AUBURN -- On Jan. 11 -- one day after the BCS National Championship game between Auburn and Oregon -- Albany natives and former Westover star brothers Aairon and Antwone Savage could become the first sibling duo from Southwest Georgia to win national title rings.
Only there will be one major difference in their accomplishments: Antwone, a receiver, had a chance to get on the field and play in his team's national title appearance in 2000 with Oklahoma, while Aairon -- a defensive back for the Tigers -- will not.
That was the official word late Monday when Auburn coach Gene Chizik all but ruled out Aarion, who was injured during the Tigers' 65-43 win against Arkansas on Oct. 16, while his older brother made it clear Tuesday to The Herald what Aairon's role will be Jan. 10 in Glendale, Ariz.
"He's going out there with the team but ... nah, he ain't going to play," Antwone lamented. "He's down, sure, because he can't play. But he also knows life goes on. I think he's just tired of being cut on."
That reference, of course, is to the multiple surgeries Aairon has had since coming to The Plains in 2005 following a stellar high school career at Westover. Savage redshirted in 2005, then played all of 2006 -- finishing third on the team in tackles (53).
Then came a rash of injuries you wouldn't wish on your worst enemy.
After being named to the All-SEC Team in preseason as a sophomore, Aarion missed half of the 2007 season due to injury, then all of 2008 and 2009 -- Achilles tears both times -- before courageously returning this year once the NCAA granted him a medical redshirt and fifth year of eligibility this past offseason.
But just seven games into the Tigers' 2010 campaign, Savage broke a bone in his ankle against Arkansas, had surgery the next day and hoped to return for the Iron Bowl against Alabama.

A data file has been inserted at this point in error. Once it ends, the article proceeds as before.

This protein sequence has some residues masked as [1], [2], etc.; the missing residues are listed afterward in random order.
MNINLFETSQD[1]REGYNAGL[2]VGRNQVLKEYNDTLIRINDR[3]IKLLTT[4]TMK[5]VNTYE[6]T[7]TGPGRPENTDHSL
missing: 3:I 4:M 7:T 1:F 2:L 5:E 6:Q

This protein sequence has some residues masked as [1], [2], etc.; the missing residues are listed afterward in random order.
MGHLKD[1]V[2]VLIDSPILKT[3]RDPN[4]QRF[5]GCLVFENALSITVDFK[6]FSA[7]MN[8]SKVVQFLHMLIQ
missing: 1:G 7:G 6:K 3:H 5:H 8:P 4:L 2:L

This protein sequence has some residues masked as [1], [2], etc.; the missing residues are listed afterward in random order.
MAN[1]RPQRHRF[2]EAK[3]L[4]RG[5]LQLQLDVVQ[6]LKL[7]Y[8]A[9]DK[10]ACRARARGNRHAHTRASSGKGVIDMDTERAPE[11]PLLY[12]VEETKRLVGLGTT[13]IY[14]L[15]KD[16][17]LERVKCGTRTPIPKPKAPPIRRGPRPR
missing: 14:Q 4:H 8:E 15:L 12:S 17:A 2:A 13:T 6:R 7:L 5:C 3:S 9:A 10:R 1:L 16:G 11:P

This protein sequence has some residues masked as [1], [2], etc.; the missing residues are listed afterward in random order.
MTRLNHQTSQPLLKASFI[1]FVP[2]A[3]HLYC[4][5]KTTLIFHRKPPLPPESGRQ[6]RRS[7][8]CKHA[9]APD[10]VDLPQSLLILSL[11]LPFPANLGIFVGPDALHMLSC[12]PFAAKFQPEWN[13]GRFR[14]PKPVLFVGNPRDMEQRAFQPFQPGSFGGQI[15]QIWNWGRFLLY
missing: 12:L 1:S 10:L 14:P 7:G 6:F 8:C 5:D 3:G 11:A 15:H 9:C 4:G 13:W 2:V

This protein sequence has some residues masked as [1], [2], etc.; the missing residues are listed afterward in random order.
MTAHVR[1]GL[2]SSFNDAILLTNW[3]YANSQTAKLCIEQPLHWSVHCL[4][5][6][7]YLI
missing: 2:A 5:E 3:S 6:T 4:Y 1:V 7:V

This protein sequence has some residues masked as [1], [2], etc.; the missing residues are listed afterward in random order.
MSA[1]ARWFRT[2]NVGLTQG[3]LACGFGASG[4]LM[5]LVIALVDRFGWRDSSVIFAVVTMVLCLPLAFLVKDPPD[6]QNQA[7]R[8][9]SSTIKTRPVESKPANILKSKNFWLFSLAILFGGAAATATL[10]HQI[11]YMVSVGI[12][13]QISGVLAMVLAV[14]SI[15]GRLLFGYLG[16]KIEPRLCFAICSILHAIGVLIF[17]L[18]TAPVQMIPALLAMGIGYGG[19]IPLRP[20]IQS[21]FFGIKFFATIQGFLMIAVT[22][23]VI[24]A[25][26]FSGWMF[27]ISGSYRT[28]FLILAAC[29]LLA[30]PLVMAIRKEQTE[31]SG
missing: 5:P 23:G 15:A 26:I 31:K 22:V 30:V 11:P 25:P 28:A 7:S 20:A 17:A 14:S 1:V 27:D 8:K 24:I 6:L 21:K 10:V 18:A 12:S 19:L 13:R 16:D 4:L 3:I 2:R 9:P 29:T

That, of course, never happened.
"It doesn't look like (Aarion playing is) going to be a possibility right now," Chizik told The Dothan (Ala.) Eagle after Monday's practice for No. 1-ranked Auburn (13-0), which will face the No. 2 Ducks (12-0) for the BCS title. "Aairon's really doing a great job being around on our team as a leader and really almost taking on a coaching role for us."
And while Aairon would certainly rather be on the field than wearing a headset on the sidelines come Jan. 10, fellow senior defensive star Josh Bynes, a linebacker, told The Eagle that Savage's knowledge as the Tigers' most veteran player is invaluable.
"He's just being supportive as much as he can. It's sad and of course it's your last year, you want to be out there, especially this game -- the national championship -- you want to play in it," Bynes said. "I know for a fact that he's with us each and every day, trying to enjoy this moment while he can."
In what amounts to really about two total seasons played -- injury-free -- for Aairon in five years, he's recorded 116 tackles, one interception and two QB sacks. He graduated earlier than most student-athletes, earning his bachelor's degree in exercise science in 2008, and then his master's degree in May.
Savage's father, Alphonso, told The Herald in October shortly after the injury that he didn't see any reason why his son wouldn't be able to return by the Iron Bowl, but at the very least, would be back for whatever bowl game Auburn -- ranked No. 7 at the time -- ended up in.
"Hopefully, he'll be back for Alabama, but definitely for (Auburn's) bowl game, as long as everything goes OK (with his recovery)," Alphonso said. "It's broken, and he's in a lot of pain. But it's not career-ending. It's not even season-ending. We're just glad it wasn't his knee."
But this particular injury -- a broken bone in Aairon's right ankle, which required a routine surgical procedure that took only a couple of hours to repair -- proved to be more trying than anyone imagined.
"I saw him just a couple of days ago over (in Auburn) and he's walking around just fine (without crutches or anything)," said Antwone, who is a P.E. coach at Turner Elementary in Albany and is currently preparing for his second season with the Albany Panthers of the Southern Indoor Football League, which begins in March. "But he told me when he wakes up every morning, it's stiff and he's still having to go to rehab a lot. And he just finally decided it ain't really worth it. Everyone knows he wants to play, but he also wants to be able to walk around (later in life) without any problems and be able to play with his kids someday. That's what it really came down to.
"There's just more to life (than football)."